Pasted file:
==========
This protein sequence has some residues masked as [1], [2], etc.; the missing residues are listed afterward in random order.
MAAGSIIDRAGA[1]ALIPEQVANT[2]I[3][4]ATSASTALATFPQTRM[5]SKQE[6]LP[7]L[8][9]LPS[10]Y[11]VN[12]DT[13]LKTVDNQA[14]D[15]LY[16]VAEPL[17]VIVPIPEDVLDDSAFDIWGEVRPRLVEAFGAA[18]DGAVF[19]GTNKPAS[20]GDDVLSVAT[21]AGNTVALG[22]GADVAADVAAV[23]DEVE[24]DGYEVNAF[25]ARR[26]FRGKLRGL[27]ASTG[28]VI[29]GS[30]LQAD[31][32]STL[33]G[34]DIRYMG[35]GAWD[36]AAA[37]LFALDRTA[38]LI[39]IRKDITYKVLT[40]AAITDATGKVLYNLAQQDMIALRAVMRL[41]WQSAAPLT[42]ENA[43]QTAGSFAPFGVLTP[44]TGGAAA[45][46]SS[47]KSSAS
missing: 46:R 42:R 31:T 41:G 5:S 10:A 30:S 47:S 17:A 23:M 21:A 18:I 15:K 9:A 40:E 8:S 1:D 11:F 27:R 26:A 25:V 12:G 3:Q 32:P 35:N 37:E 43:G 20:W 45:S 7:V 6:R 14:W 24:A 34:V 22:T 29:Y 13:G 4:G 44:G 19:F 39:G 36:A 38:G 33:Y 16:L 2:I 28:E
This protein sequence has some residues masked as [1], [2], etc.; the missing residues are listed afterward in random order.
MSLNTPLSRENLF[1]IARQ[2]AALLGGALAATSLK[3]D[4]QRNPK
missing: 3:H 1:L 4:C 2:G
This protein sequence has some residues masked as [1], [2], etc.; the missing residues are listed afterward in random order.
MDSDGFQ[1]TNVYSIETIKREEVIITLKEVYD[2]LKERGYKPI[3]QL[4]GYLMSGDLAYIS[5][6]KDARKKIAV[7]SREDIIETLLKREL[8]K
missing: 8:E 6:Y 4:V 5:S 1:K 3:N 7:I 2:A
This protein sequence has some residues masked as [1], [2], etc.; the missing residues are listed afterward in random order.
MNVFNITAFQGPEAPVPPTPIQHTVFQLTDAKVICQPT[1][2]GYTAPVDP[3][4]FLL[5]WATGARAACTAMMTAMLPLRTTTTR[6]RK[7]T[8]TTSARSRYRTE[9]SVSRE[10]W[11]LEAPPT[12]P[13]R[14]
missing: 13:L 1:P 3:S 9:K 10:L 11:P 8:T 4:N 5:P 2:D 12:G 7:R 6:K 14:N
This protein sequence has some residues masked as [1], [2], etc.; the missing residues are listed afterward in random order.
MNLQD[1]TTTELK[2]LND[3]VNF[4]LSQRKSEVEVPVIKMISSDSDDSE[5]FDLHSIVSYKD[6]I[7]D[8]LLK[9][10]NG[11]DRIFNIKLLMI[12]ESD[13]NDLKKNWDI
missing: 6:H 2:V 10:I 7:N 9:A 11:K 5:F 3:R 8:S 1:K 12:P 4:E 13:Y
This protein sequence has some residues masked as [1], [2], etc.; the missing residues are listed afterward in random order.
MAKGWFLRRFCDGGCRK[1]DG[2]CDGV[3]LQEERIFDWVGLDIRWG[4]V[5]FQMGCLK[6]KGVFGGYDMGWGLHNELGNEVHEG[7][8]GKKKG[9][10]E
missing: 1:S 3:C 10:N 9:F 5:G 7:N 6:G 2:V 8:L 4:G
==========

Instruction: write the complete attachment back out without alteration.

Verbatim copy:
This protein sequence has some residues masked as [1], [2], etc.; the missing residues are listed afterward in random order.
MAAGSIIDRAGA[1]ALIPEQVANT[2]I[3][4]ATSASTALATFPQTRM[5]SKQE[6]LP[7]L[8][9]LPS[10]Y[11]VN[12]DT[13]LKTVDNQA[14]D[15]LY[16]VAEPL[17]VIVPIPEDVLDDSAFDIWGEVRPRLVEAFGAA[18]DGAVF[19]GTNKPAS[20]GDDVLSVAT[21]AGNTVALG[22]GADVAADVAAV[23]DEVE[24]DGYEVNAF[25]ARR[26]FRGKLRGL[27]ASTG[28]VI[29]GS[30]LQAD[31][32]STL[33]G[34]DIRYMG[35]GAWD[36]AAA[37]LFALDRTA[38]LI[39]IRKDITYKVLT[40]AAITDATGKVLYNLAQQDMIALRAVMRL[41]WQSAAPLT[42]ENA[43]QTAGSFAPFGVLTP[44]TGGAAA[45][46]SS[47]KSSAS
missing: 46:R 42:R 31:T 41:G 5:S 10:A 30:S 47:S 17:A 23:M 21:A 18:I 15:K 9:A 40:E 8:S 1:D 11:F 27:R 26:A 25:V 12:G 3:Q 32:P 35:N 37:E 43:G 20:W 45:S 7:V 6:R 14:W 24:A 34:V 22:T 29:Y 13:G 4:G 44:G 19:F 39:G 36:A 38:G 33:Y 16:L 2:I 28:E
This protein sequence has some residues masked as [1], [2], etc.; the missing residues are listed afterward in random order.
MSLNTPLSRENLF[1]IARQ[2]AALLGGALAATSLK[3]D[4]QRNPK
missing: 3:H 1:L 4:C 2:G
This protein sequence has some residues masked as [1], [2], etc.; the missing residues are listed afterward in random order.
MDSDGFQ[1]TNVYSIETIKREEVIITLKEVYD[2]LKERGYKPI[3]QL[4]GYLMSGDLAYIS[5][6]KDARKKIAV[7]SREDIIETLLKREL[8]K
missing: 8:E 6:Y 4:V 5:S 1:K 3:N 7:I 2:A
This protein sequence has some residues masked as [1], [2], etc.; the missing residues are listed afterward in random order.
MNVFNITAFQGPEAPVPPTPIQHTVFQLTDAKVICQPT[1][2]GYTAPVDP[3][4]FLL[5]WATGARAACTAMMTAMLPLRTTTTR[6]RK[7]T[8]TTSARSRYRTE[9]SVSRE[10]W[11]LEAPPT[12]P[13]R[14]
missing: 13:L 1:P 3:S 9:K 10:L 11:P 8:T 4:N 5:P 2:D 12:G 7:R 6:K 14:N
This protein sequence has some residues masked as [1], [2], etc.; the missing residues are listed afterward in random order.
MNLQD[1]TTTELK[2]LND[3]VNF[4]LSQRKSEVEVPVIKMISSDSDDSE[5]FDLHSIVSYKD[6]I[7]D[8]LLK[9][10]NG[11]DRIFNIKLLMI[12]ESD[13]NDLKKNWDI
missing: 6:H 2:V 10:I 7:N 9:A 11:K 5:F 3:R 8:S 1:K 12:P 4:E 13:Y
This protein sequence has some residues masked as [1], [2], etc.; the missing residues are listed afterward in random order.
MAKGWFLRRFCDGGCRK[1]DG[2]CDGV[3]LQEERIFDWVGLDIRWG[4]V[5]FQMGCLK[6]KGVFGGYDMGWGLHNELGNEVHEG[7][8]GKKKG[9][10]E
missing: 1:S 3:C 10:N 9:F 5:G 7:N 6:G 2:V 8:L 4:G